When designing an item system, or in reality any system requiring collections of whatever, you should begin by considering what type of functionality is shared by all objects in these collections. For instance, all items may need to be rendered to the screen, all items have a quantity, all items require collision detection, etc. So starting with this, begin creating base classes that contain the similar functionality between items, but allow for unique derivations for customized behavior. Here is an example, written in pseudo code.
This first class represents a base class called Item, which would extend the abstract class renderable. Whenever extending from another class, always ensure you consider whether or not your class "Is A" or "Contains A". For instance, an item "Is A" renderable object, or does it "Contain A" renderable object. Depending on your architecture, this could be different.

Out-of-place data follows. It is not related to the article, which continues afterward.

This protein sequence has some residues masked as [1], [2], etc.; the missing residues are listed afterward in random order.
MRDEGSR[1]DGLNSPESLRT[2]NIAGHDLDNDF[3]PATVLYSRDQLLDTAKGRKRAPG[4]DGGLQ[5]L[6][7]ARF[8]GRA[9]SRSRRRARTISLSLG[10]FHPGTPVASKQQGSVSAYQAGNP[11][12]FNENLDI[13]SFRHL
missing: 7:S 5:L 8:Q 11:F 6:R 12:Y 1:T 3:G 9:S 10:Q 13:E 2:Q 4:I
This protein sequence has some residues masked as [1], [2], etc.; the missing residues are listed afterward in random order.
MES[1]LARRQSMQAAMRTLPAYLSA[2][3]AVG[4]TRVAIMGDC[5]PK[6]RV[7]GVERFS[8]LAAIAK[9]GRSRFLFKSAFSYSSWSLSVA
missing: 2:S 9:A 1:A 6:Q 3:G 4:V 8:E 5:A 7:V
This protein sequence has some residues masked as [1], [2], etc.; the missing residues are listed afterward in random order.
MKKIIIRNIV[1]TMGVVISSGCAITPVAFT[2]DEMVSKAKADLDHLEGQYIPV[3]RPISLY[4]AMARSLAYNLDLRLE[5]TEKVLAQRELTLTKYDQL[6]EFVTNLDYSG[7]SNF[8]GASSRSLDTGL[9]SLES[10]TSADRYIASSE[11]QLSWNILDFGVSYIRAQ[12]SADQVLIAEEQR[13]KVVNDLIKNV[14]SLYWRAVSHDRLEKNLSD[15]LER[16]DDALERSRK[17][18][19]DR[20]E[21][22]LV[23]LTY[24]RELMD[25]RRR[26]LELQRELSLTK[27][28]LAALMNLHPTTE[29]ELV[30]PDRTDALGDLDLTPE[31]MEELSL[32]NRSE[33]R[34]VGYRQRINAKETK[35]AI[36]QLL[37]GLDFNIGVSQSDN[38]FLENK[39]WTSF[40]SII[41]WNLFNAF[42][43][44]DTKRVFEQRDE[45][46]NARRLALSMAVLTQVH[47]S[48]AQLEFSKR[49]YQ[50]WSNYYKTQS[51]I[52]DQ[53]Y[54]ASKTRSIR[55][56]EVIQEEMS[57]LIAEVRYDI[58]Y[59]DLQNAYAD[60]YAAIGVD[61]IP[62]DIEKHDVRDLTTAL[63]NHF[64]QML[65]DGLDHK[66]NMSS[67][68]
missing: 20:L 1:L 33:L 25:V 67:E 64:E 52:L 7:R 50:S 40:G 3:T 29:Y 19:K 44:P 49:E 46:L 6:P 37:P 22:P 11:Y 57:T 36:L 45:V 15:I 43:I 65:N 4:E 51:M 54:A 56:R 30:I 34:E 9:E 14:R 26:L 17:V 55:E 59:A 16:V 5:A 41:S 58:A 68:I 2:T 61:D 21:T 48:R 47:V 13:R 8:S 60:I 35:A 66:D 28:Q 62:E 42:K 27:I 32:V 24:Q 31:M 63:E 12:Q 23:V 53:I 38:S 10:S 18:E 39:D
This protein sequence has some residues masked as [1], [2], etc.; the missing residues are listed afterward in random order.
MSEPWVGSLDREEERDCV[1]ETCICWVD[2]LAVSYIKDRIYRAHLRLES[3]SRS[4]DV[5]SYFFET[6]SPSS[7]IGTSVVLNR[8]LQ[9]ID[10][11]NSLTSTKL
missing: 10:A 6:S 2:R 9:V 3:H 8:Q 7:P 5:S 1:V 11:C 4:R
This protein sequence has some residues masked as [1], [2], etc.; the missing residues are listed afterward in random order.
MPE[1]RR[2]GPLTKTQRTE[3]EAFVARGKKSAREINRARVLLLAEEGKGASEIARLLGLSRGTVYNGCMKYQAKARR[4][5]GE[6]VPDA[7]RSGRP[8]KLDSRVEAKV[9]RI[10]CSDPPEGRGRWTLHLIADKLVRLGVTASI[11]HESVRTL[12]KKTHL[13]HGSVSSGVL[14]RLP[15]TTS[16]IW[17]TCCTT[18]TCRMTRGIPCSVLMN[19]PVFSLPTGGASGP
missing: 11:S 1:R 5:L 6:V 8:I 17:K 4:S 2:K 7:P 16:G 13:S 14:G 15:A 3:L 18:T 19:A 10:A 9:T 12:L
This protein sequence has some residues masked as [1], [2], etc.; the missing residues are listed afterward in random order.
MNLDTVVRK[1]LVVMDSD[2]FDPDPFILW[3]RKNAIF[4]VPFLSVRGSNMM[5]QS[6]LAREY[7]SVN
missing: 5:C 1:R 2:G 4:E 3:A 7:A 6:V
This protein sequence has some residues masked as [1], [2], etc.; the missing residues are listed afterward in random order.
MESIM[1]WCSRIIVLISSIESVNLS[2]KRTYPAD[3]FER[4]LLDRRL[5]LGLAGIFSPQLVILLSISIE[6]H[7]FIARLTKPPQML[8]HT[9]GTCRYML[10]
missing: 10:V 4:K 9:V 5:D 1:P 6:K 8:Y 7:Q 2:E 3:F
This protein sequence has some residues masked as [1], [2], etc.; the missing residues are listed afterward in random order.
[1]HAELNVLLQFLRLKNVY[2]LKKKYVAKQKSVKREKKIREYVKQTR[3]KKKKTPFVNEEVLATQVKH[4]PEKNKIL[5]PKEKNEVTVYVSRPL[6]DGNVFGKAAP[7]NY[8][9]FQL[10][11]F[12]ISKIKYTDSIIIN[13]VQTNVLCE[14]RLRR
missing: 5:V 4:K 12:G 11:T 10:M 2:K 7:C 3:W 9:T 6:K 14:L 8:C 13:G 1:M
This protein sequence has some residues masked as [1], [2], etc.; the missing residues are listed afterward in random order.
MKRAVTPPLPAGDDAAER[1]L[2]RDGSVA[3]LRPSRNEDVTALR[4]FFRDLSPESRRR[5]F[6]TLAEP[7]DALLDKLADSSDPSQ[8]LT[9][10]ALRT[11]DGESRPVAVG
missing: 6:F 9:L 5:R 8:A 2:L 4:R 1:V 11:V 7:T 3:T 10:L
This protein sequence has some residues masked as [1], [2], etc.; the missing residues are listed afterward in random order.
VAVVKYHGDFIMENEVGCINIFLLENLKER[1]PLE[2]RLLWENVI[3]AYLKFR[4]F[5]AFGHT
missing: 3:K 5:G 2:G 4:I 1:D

This item class implements basic functionality and variables that would be common to all types of items, such as a name, quantity, and the callback OnCollision that is triggered whenever something collides with it.
class item implements renderable
Next is the item class Banana, which is extended from Item. Notice i specified override for the functions within banana, meaning that it is receiving this base functionality from item, but is choosing to override it to provide customized behavior based on whatever banana needs to do.
class Banana implements item